Please Note: These guidelines are only for children who are fully vaccinated with no chronic medical illnesses.
These guidelines provide general guidance and should not be used as a substitute for the individual advice provided over the phone or at an appointment. If you have any significant or ongoing concerns, please call the office. Please contact Hirsch Pediatrics or go to the ER if your child is under 2 months old and has a fever (rectal temperature of 100.4 Fahrenheit or 38 Celsius).
These guidelines are written for patients of Hirsch Pediatrics and may not be copied or used without the written permission of Dr. Hirsch.
What is “pink eye” (also known as conjunctivitis)?
- Conjunctivitis is simply the medical term for “pink eye.” The conjunctiva is the outermost surface of the white part of the eye and the inner surface of the eyelid. When the conjunctiva is infected or irritated it will appear pinkish or reddish and is called conjunctivitis or pink eye.
Does my child have pink eye?
- If your child’s eye appears pinkish or reddish then “yes” your child probably has conjunctivitis.
So now I think my child has pink eye. What should I do?
- DO NOT PANIC!
- Fortunately the vast majority of pink eye cases are due to mild viral infections and usually improve on their own in 3-4 days without the need for an appointment or prescription eye drops.
Is “pink eye” contagious and when can my child go back to daycare/school?
- As noted above most cases of pink eye are due to mild viral infections and thus are contagious (similar to any other viral infection such as a cold).
- However unlike colds which can linger for 10-14 days, most pink eye infections tend to improve on their own in 3-4 days.
- Most daycares/schools should allow a child back if the eye drainage is minimal (not recurring throughout the day) and the child overall looks well without fever or fussiness.
When are prescription eye drops for pink eye helpful?
- Prescription anti-bacterial eye drops are helpful for eye injections that are more serious and thus may come from bacteria. Eye infections from bacteria tend to persist for more than 3-4 days or have thick greenish pus that accumulates frequently during the day.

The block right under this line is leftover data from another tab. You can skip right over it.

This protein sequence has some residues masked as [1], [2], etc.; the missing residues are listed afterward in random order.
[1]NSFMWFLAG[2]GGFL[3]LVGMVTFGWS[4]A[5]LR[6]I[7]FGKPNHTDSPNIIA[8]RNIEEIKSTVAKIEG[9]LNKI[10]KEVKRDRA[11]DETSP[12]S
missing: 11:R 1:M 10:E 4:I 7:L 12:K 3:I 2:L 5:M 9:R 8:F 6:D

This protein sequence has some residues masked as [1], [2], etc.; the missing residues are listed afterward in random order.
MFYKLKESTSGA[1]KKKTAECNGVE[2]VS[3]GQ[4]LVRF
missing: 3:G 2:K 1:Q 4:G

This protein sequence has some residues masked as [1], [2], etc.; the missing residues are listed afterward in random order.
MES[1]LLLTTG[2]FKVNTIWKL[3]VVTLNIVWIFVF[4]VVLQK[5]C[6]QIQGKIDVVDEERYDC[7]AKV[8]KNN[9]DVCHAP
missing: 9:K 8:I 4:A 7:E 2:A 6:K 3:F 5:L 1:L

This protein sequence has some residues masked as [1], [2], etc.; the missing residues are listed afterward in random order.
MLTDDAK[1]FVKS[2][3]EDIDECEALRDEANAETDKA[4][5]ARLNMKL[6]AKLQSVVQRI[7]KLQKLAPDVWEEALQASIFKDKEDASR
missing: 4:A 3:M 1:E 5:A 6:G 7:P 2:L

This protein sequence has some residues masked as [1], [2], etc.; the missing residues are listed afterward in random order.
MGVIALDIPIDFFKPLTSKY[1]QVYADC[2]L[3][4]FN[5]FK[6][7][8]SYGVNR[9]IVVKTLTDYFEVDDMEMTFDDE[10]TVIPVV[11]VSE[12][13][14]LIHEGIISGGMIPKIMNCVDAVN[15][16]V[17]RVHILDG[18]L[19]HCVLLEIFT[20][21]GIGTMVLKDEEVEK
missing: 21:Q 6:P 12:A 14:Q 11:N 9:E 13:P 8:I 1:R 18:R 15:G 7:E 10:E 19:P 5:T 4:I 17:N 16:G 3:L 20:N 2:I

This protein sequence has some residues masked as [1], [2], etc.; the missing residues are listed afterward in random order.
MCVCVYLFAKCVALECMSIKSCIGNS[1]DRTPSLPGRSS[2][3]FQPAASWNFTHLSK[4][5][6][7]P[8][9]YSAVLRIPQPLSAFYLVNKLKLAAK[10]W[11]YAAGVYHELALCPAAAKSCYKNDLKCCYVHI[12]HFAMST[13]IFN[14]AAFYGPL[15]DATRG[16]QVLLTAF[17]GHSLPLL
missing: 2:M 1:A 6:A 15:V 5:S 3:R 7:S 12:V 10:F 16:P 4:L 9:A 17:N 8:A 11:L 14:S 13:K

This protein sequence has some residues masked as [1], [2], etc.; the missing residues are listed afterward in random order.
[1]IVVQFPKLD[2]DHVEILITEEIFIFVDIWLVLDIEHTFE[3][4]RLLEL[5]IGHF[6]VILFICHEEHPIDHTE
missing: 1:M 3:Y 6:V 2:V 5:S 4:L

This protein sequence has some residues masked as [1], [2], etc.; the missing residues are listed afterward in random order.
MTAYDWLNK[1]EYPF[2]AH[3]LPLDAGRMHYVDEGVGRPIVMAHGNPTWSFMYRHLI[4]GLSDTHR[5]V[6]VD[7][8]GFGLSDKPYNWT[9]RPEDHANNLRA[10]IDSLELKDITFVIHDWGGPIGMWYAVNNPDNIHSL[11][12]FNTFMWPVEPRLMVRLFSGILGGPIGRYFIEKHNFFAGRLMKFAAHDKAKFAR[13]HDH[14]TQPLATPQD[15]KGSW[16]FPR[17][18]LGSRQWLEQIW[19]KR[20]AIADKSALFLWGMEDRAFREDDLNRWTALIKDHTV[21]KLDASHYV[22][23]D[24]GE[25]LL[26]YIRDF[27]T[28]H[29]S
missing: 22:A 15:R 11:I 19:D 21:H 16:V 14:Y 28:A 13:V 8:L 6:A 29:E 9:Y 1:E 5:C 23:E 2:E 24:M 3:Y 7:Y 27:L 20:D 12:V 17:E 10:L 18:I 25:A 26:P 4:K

- Also some child care centers require that any child with pink eye (even if it is very mild) take prescription eye drops for 24 hours before returning to daycare.
- Note: This daycare policy has very little medical justification since the vast majority of conjunctivitis cases are due to viral injections and thus do not improve any sooner with anti-bacterial eye drops.
How do I get a prescription for eye drops?
- If you feel your child may benefit from eye drops, please contact Dr. Hirsch during regular business hours and Dr. Hirsch will send a prescription to your pharmacy without an appointment.
- You can also send a message through your patient portal 24/7 and Dr. Hirsch will respond the next morning.
What if I need a prescription for eye drops after-hours?
- Fortunately as noted above there is no medical need for an after-hours or immediate eye drop prescription.
- However if you still feel that your child needs an immediate after-hours prescription for eye drops, then your child should first be seen at an after-hours clinic.
When does my child need an appointment for pink eye?
- Please make an appointment if the eye drainage or redness is not significantly improved (with or without eye drops) after 7 days.
- Also your child should be seen immediately if there is significant swelling and redness around the eye or if your child has any blisters around the eye or cold sores.
What is the prescription eye drop?
- Polytrim eye drops is the most common prescription. The dosage is 1 drop per eye applied 3 times per day for up to 7 days.
- You can stop the eye drops as soon as the eye as improved.
- The dosage is the same for all age children and adults.
- If your child is in daycare/school, the drops can be administered before school/daycare, after school/daycare, and at bedtime.
- Please note Dr. Hirsch always sends in refills so you can access the eye drops in the future for any child without having to call the office.
How can I keep conjunctivitis from spreading in my house?
- To prevent conjunctivitis (or any other infection from spreading), good hygiene – in particular frequent hand washing after touching the eyes – is important as well as disinfecting objects and surfaces that may come into contact with other family members.
- Fortunately even if several family members have the same conjunctivitis infection, it is not possible to get reinfected by the same infection.
My child may have seasonal allergies so is it possible the pink eye is from allergies?
- Yes, “allergic conjunctivitis” can also cause similar symptoms as a viral pink eye infection.
- Eye allergies often come with very itchy eyes and a clear runny nose.
- Typically eye allergies are not seen in infants and do not start until at least age 2-3.
- You can treat allergic conjunctivitis with over the counter Zaditor eye drops. The dosage for children age 3 and older is 1 drop into each eye 2 times per day spaced 8-12 hours apart.